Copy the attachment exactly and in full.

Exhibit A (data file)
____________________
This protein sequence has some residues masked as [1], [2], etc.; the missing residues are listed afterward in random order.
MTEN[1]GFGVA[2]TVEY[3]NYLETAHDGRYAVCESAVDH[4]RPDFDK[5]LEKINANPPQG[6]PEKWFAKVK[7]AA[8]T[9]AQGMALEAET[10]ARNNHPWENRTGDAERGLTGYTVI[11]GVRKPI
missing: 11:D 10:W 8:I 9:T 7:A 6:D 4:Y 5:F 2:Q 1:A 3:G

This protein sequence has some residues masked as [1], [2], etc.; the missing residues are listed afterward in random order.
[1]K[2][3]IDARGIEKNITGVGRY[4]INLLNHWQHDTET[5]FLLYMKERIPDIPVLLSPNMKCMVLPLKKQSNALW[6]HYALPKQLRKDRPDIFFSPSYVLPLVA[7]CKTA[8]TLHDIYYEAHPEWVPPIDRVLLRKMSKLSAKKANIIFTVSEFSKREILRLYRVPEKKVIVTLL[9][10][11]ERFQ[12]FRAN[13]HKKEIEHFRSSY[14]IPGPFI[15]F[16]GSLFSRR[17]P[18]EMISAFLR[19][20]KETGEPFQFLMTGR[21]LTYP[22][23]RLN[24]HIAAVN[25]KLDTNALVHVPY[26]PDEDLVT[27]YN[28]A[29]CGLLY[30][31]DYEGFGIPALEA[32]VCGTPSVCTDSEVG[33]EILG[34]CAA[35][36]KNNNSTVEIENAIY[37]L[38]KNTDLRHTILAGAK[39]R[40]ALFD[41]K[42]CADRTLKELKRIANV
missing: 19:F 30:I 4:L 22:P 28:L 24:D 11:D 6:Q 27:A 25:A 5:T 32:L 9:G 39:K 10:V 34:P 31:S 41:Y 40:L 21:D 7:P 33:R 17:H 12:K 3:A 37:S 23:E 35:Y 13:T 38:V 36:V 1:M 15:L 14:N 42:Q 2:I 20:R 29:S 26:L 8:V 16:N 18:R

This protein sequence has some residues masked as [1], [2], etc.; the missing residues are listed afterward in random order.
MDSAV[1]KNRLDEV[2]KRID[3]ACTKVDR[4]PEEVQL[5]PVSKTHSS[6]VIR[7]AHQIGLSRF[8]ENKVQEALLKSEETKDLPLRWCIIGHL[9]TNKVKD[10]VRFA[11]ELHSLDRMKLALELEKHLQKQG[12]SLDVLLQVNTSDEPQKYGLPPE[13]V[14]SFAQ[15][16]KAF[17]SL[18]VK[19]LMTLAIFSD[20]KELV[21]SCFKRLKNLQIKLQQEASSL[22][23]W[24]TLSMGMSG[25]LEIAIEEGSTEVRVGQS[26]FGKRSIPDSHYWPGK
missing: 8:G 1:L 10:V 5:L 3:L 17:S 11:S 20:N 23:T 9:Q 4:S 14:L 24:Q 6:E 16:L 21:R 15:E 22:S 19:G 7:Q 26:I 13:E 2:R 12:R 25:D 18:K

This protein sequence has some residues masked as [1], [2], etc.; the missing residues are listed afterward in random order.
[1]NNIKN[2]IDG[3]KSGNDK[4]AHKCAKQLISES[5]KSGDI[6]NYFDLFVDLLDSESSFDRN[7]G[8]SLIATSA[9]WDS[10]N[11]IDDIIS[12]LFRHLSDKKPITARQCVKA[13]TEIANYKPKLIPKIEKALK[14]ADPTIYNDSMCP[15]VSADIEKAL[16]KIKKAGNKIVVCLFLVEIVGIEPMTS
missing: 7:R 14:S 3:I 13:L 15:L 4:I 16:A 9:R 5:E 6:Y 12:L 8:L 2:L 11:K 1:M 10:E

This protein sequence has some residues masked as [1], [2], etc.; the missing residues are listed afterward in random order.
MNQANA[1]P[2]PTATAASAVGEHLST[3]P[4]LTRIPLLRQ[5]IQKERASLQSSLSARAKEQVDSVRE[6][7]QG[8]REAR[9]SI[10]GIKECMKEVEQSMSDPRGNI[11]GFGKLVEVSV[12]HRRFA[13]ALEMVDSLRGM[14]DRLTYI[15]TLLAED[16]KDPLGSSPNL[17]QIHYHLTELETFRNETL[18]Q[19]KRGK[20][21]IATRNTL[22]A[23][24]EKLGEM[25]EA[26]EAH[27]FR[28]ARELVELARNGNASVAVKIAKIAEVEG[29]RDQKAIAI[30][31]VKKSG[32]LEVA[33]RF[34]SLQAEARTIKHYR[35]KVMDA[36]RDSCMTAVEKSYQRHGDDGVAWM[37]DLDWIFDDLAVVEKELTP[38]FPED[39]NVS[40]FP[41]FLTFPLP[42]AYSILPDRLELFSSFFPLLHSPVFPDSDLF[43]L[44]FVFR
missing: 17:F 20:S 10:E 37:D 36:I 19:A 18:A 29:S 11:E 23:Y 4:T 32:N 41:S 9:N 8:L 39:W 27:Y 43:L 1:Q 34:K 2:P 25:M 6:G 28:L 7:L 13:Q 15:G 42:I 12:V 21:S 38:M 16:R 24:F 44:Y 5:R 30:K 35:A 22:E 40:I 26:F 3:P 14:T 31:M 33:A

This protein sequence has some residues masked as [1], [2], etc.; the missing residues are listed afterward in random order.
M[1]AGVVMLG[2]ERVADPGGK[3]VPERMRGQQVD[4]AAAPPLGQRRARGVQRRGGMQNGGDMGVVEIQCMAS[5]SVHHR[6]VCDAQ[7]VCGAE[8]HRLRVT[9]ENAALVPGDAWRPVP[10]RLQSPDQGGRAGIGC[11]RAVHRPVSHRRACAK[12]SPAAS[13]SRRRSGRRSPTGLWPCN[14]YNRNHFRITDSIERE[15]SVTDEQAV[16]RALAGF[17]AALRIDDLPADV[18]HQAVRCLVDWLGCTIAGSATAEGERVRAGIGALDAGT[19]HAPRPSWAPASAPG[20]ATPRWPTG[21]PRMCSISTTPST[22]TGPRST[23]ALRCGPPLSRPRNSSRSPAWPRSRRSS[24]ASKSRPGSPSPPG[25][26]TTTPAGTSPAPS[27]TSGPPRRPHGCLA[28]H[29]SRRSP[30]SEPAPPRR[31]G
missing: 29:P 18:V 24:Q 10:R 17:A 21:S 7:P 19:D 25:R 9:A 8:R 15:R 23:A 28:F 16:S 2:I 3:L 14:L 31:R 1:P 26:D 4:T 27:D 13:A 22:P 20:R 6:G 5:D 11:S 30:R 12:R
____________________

This protein sequence has some residues masked as [1], [2], etc.; the missing residues are listed afterward in random order.
MTEN[1]GFGVA[2]TVEY[3]NYLETAHDGRYAVCESAVDH[4]RPDFDK[5]LEKINANPPQG[6]PEKWFAKVK[7]AA[8]T[9]AQGMALEAET[10]ARNNHPWENRTGDAERGLTGYTVI[11]GVRKPI
missing: 11:D 10:W 8:I 9:T 7:A 6:D 4:Y 5:F 2:Q 1:A 3:G

This protein sequence has some residues masked as [1], [2], etc.; the missing residues are listed afterward in random order.
[1]K[2][3]IDARGIEKNITGVGRY[4]INLLNHWQHDTET[5]FLLYMKERIPDIPVLLSPNMKCMVLPLKKQSNALW[6]HYALPKQLRKDRPDIFFSPSYVLPLVA[7]CKTA[8]TLHDIYYEAHPEWVPPIDRVLLRKMSKLSAKKANIIFTVSEFSKREILRLYRVPEKKVIVTLL[9][10][11]ERFQ[12]FRAN[13]HKKEIEHFRSSY[14]IPGPFI[15]F[16]GSLFSRR[17]P[18]EMISAFLR[19][20]KETGEPFQFLMTGR[21]LTYP[22][23]RLN[24]HIAAVN[25]KLDTNALVHVPY[26]PDEDLVT[27]YN[28]A[29]CGLLY[30][31]DYEGFGIPALEA[32]VCGTPSVCTDSEVG[33]EILG[34]CAA[35][36]KNNNSTVEIENAIY[37]L[38]KNTDLRHTILAGAK[39]R[40]ALFD[41]K[42]CADRTLKELKRIANV
missing: 19:F 30:I 4:L 22:P 28:L 24:D 11:D 6:Q 27:A 25:A 5:T 32:L 9:G 39:K 10:V 34:P 31:S 41:Y 40:L 21:D 7:P 33:R 17:H 12:K 3:A 37:S 23:E 35:Y 13:T 38:V 36:V 1:M 15:L 14:N 42:Q 2:I 20:R 29:S 26:L 8:V 16:N 18:R

This protein sequence has some residues masked as [1], [2], etc.; the missing residues are listed afterward in random order.
MDSAV[1]KNRLDEV[2]KRID[3]ACTKVDR[4]PEEVQL[5]PVSKTHSS[6]VIR[7]AHQIGLSRF[8]ENKVQEALLKSEETKDLPLRWCIIGHL[9]TNKVKD[10]VRFA[11]ELHSLDRMKLALELEKHLQKQG[12]SLDVLLQVNTSDEPQKYGLPPE[13]V[14]SFAQ[15][16]KAF[17]SL[18]VK[19]LMTLAIFSD[20]KELV[21]SCFKRLKNLQIKLQQEASSL[22][23]W[24]TLSMGMSG[25]LEIAIEEGSTEVRVGQS[26]FGKRSIPDSHYWPGK
missing: 8:G 1:L 10:V 5:L 3:L 17:S 11:S 20:N 23:T 9:Q 4:S 14:L 24:Q 6:E 16:L 21:R 15:E 22:S 19:G 7:Q 26:I 13:E 2:R 12:R 25:D 18:K

This protein sequence has some residues masked as [1], [2], etc.; the missing residues are listed afterward in random order.
[1]NNIKN[2]IDG[3]KSGNDK[4]AHKCAKQLISES[5]KSGDI[6]NYFDLFVDLLDSESSFDRN[7]G[8]SLIATSA[9]WDS[10]N[11]IDDIIS[12]LFRHLSDKKPITARQCVKA[13]TEIANYKPKLIPKIEKALK[14]ADPTIYNDSMCP[15]VSADIEKAL[16]KIKKAGNKIVVCLFLVEIVGIEPMTS
missing: 7:R 14:S 3:I 13:L 15:L 4:I 16:A 9:R 5:E 6:Y 12:L 8:L 2:L 11:K 1:M 10:E

This protein sequence has some residues masked as [1], [2], etc.; the missing residues are listed afterward in random order.
MNQANA[1]P[2]PTATAASAVGEHLST[3]P[4]LTRIPLLRQ[5]IQKERASLQSSLSARAKEQVDSVRE[6][7]QG[8]REAR[9]SI[10]GIKECMKEVEQSMSDPRGNI[11]GFGKLVEVSV[12]HRRFA[13]ALEMVDSLRGM[14]DRLTYI[15]TLLAED[16]KDPLGSSPNL[17]QIHYHLTELETFRNETL[18]Q[19]KRGK[20][21]IATRNTL[22]A[23][24]EKLGEM[25]EA[26]EAH[27]FR[28]ARELVELARNGNASVAVKIAKIAEVEG[29]RDQKAIAI[30][31]VKKSG[32]LEVA[33]RF[34]SLQAEARTIKHYR[35]KVMDA[36]RDSCMTAVEKSYQRHGDDGVAWM[37]DLDWIFDDLAVVEKELTP[38]FPED[39]NVS[40]FP[41]FLTFPLP[42]AYSILPDRLELFSSFFPLLHSPVFPDSDLF[43]L[44]FVFR
missing: 17:F 20:S 10:E 37:D 36:I 19:A 18:A 29:S 11:E 23:Y 4:T 32:N 41:S 9:N 8:L 39:W 27:Y 43:L 1:Q 34:K 2:P 25:M 6:G 28:L 7:L 13:Q 15:G 42:I 12:V 21:S 38:M 16:R 24:F 44:Y 5:R 30:K 35:A 22:E 40:I 26:F 3:P 14:T 31:M 33:A

This protein sequence has some residues masked as [1], [2], etc.; the missing residues are listed afterward in random order.
M[1]AGVVMLG[2]ERVADPGGK[3]VPERMRGQQVD[4]AAAPPLGQRRARGVQRRGGMQNGGDMGVVEIQCMAS[5]SVHHR[6]VCDAQ[7]VCGAE[8]HRLRVT[9]ENAALVPGDAWRPVP[10]RLQSPDQGGRAGIGC[11]RAVHRPVSHRRACAK[12]SPAAS[13]SRRRSGRRSPTGLWPCN[14]YNRNHFRITDSIERE[15]SVTDEQAV[16]RALAGF[17]AALRIDDLPADV[18]HQAVRCLVDWLGCTIAGSATAEGERVRAGIGALDAGT[19]HAPRPSWAPASAPG[20]ATPRWPTG[21]PRMCSISTTPST[22]TGPRST[23]ALRCGPPLSRPRNSSRSPAWPRSRRSS[24]ASKSRPGSPSPPG[25][26]TTTPAGTSPAPS[27]TSGPPRRPHGCLA[28]H[29]SRRSP[30]SEPAPPRR[31]G
missing: 29:P 18:V 24:Q 10:R 17:A 21:S 7:P 19:D 25:R 9:A 8:R 15:R 23:A 28:F 16:S 2:I 3:L 14:L 31:R 1:P 26:D 4:T 27:D 13:A 22:P 20:R 6:G 5:D 11:S 30:R 12:R